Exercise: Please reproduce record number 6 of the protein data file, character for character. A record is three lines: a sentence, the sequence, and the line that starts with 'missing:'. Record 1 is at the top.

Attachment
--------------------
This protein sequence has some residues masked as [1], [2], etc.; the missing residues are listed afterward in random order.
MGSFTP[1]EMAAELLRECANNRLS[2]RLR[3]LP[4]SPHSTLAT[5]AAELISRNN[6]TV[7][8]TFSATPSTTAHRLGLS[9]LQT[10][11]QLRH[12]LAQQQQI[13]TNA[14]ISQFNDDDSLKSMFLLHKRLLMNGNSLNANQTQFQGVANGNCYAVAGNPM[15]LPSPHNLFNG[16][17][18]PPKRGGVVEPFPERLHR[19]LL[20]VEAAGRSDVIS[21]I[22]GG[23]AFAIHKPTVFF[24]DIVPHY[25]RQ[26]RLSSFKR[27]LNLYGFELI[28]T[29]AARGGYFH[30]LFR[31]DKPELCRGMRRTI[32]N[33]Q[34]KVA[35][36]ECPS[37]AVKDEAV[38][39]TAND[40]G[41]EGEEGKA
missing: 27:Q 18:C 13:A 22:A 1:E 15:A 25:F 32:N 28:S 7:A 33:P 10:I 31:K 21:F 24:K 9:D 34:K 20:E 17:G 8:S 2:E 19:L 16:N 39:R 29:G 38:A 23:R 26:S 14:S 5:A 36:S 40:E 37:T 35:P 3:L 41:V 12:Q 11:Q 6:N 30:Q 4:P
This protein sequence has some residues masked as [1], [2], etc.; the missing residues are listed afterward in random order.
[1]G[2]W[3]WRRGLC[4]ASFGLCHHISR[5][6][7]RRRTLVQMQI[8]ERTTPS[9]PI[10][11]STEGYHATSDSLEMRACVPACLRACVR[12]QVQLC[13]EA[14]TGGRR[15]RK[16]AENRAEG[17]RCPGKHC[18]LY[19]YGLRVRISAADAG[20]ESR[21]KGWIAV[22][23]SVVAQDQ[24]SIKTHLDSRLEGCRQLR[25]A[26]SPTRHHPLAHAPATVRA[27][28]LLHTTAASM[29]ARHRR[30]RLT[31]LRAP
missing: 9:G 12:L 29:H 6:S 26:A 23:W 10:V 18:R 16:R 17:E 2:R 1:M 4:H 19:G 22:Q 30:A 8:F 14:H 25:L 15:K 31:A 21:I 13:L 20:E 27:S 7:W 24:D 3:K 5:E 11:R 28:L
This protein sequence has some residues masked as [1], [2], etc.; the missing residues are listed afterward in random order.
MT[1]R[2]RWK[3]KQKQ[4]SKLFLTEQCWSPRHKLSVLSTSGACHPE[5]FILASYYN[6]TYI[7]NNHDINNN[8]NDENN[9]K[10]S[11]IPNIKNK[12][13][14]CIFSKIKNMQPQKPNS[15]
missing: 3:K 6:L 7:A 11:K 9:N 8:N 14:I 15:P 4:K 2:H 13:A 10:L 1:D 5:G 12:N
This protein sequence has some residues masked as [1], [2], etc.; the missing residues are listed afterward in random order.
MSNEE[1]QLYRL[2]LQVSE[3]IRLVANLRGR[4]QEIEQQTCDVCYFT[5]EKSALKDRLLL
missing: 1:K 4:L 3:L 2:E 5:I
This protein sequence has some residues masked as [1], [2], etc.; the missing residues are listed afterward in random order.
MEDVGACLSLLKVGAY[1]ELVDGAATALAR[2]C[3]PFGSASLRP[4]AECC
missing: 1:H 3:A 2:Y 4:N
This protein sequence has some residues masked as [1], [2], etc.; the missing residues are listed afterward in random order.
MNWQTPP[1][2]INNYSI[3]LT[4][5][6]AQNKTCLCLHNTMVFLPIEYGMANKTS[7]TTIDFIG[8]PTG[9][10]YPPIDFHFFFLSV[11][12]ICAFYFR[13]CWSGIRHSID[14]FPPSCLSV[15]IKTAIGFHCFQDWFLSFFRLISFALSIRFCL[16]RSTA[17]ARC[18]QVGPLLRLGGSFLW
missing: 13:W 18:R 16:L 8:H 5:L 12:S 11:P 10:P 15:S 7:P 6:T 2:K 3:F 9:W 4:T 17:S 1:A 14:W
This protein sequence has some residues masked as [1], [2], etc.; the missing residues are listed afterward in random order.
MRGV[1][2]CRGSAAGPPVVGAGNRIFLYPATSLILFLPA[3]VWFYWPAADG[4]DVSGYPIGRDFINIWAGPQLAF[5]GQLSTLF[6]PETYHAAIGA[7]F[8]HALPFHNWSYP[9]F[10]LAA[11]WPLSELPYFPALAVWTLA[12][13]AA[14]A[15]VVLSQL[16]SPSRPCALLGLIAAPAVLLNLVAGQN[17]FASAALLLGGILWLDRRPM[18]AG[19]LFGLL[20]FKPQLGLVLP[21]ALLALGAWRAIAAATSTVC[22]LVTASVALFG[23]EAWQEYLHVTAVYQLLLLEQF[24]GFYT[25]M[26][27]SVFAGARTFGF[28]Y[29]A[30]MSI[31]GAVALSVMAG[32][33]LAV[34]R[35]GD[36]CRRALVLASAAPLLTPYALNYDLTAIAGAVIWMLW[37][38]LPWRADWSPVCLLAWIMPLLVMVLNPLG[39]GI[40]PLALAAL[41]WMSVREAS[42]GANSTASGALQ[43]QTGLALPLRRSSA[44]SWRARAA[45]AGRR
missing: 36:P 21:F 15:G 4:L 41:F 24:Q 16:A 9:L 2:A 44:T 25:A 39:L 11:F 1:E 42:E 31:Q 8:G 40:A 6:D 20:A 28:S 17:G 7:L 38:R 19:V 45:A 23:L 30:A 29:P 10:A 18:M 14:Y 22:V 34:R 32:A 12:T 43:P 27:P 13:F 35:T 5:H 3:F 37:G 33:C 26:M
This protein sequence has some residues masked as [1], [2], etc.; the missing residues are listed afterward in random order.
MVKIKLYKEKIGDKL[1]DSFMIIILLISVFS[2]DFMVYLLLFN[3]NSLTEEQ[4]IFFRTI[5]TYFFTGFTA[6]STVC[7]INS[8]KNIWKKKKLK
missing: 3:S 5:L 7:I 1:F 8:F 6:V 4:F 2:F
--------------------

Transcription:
This protein sequence has some residues masked as [1], [2], etc.; the missing residues are listed afterward in random order.
MNWQTPP[1][2]INNYSI[3]LT[4][5][6]AQNKTCLCLHNTMVFLPIEYGMANKTS[7]TTIDFIG[8]PTG[9][10]YPPIDFHFFFLSV[11][12]ICAFYFR[13]CWSGIRHSID[14]FPPSCLSV[15]IKTAIGFHCFQDWFLSFFRLISFALSIRFCL[16]RSTA[17]ARC[18]QVGPLLRLGGSFLW
missing: 13:W 18:R 16:L 8:H 5:L 12:S 11:P 10:P 15:S 7:P 6:T 2:K 3:F 9:W 4:T 17:S 1:A 14:W